I learned about openings, middle games, and end games. I learned the Ruy Lopez, and the Sicilian Defense, and I fell in love with the Queen’s Pawn opening. Our best games were when Peter and I teamed up against Tuna, with Tuna playing blindfold. Once we beat him.

One night we visited Peter’s old high school friend Mark. While Peter and others from his elite high school went to college, Mark stayed home and moved off the grid. Five miles from town, deep in old growth pines, Mark had built a cabin from a Mother Earth News design. His garden, goats and rabbits provided almost all of his food. He claimed he wouldn’t need to go into town at all if wasn’t for beer.

After sharing a fine product from his garden with us, Mark took us to what he called his “canopy”. It was incredible, perhaps even more so thanks to his garden. First we walked 50 feet from his front porch to his entry tree. “Follow me”, he said, as he climbed the tree. The branches were worn from use, and easy to climb. Fifty feet up, and again 100 feet up, were small wooden platforms and rope bridges extending to other trees. Mark was fearless, and before long I felt comfortable too. It was beautiful in the trees, but the best was yet to come. We descended by walking further and further out onto a limb away from the trunk, while holding onto a higher branch, until the branch you are standing on descends far enough for you to step off that branch onto another branch! Then, repeat. It was thrilling, and much safer than it sounds.

A friend of Peter’s told him the exact location of a marijuana patch out in the country, hidden in the middle of a corn field. One night Peter and I drove out and found it. The plants were over 10 feet tall, and there were hundreds of them. We waited a few nights, then drove out a second time, this time with knives and large trash bags. We labored for an hour, filling two large bags, then we hid the bags amongst the tall corn, and drove home. A few nights later we drove out a third time, quickly picked up our hidden bags and headed home.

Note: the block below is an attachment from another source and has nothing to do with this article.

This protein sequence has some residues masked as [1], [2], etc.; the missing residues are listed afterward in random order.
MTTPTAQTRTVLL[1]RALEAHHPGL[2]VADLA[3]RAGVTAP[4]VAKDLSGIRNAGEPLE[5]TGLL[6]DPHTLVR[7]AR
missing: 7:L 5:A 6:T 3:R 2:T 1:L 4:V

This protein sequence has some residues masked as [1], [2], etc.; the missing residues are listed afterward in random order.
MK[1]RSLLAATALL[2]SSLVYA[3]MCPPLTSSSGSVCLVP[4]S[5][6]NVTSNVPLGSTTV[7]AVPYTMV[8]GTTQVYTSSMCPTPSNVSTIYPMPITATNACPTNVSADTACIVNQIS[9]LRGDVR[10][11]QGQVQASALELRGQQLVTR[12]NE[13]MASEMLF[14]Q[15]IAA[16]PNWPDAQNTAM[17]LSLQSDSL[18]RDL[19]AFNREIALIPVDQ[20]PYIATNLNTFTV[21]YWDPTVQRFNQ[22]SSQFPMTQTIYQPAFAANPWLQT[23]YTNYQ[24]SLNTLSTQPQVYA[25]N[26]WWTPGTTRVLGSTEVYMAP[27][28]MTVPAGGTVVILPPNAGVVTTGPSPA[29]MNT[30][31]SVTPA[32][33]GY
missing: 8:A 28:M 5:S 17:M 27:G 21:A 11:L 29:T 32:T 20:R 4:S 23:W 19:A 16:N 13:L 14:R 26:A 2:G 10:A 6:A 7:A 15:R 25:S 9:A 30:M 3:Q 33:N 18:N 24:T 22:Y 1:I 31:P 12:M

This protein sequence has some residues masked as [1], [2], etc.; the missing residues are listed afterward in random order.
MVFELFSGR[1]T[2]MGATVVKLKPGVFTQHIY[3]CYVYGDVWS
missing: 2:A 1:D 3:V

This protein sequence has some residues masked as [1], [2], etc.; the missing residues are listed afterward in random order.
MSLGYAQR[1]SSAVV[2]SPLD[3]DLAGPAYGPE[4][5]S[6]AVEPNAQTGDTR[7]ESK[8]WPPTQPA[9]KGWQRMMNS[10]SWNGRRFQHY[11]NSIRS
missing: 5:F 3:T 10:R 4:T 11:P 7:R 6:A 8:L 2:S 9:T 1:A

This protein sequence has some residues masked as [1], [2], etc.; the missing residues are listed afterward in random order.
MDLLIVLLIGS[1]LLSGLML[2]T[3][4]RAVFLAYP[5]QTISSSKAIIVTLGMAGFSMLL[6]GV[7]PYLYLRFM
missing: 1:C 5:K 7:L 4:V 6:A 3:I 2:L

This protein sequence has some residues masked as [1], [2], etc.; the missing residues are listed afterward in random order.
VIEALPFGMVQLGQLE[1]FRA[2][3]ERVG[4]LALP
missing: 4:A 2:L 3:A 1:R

Over the next few days I learned a great deal about the difference between the imported marijuana I had been exposed to, and industrial hemp planted in vast quantities in Illinois during World War II. The minuscule amounts of THC in hemp made it worse than worthless, since it still came with legal risk. Its only value was the slight placebo high it could produce in a person who smoked it before they realized what it was. We bagged it all, and gave a bag to anyone who wanted one. That didn’t get rid of much though, since our friends knew better.

The harvest had been a bad idea, and I was anxious to put it behind me. Very early one morning I walked through a section of town where the homes had mailboxes on the street, and I put a bag in every third mailbox until all the bags were gone. I figured that one might say something to one’s neighbor, but only the people next door to you. Anyway, problem solved.

In August I found out that not only had I had been accepted into the Behavior Modification Masters Degree program at S.I.U., but they would pay me $222.22 each month, so on September first I said goodbye to Peter and drove to Carbondale to begin two years of graduate school. Peter stayed in Champagne, still driving a bus. The next summer, though, he moved to Carbondale to join me. By then I was anxious to move out of my over-garage one bedroom apartment, which through no fault of my own had become totally flea-infested. Peter and I joined my friend Mary, and the three of us rented a three bedroom apartment underneath a mental health center. Our deal with Mary was that we would buy all the groceries, and she would do all the cooking. The arrangement worked out well.

I am not sure when Peter and I combined our finances. I guess the process started in Beloit at Goody’s when it stopped mattering who paid for the beer or the Italian Beef sandwiches we routinely had delivered there. We never discussed it, but at some point we crossed the line and became family. From then, until the end, whoever had money paid, and there was no accounting.

To be continued… Part 4